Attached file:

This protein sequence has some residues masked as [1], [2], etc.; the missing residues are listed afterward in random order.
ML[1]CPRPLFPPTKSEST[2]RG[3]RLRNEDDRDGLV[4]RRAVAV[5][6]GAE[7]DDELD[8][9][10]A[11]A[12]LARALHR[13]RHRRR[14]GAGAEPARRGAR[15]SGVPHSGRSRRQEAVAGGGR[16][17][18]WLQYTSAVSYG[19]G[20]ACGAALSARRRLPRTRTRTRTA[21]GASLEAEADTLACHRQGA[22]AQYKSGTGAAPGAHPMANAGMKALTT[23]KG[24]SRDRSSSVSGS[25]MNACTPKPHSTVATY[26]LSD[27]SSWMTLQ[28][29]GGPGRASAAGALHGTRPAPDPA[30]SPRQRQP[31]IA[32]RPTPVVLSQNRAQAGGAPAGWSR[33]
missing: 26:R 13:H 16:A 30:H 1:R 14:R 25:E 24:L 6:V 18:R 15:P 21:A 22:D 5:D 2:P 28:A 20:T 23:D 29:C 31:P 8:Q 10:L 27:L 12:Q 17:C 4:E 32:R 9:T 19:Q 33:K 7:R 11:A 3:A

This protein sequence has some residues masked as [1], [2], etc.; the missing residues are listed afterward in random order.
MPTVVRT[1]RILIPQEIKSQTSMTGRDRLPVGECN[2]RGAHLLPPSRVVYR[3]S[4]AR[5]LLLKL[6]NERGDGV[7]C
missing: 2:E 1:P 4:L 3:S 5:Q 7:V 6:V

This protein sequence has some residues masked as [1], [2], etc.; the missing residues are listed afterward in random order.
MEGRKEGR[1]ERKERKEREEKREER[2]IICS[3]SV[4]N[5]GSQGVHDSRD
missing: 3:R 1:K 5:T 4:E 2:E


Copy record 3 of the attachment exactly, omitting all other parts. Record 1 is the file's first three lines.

This protein sequence has some residues masked as [1], [2], etc.; the missing residues are listed afterward in random order.
MEGRKEGR[1]ERKERKEREEKREER[2]IICS[3]SV[4]N[5]GSQGVHDSRD
missing: 3:R 1:K 5:T 4:E 2:E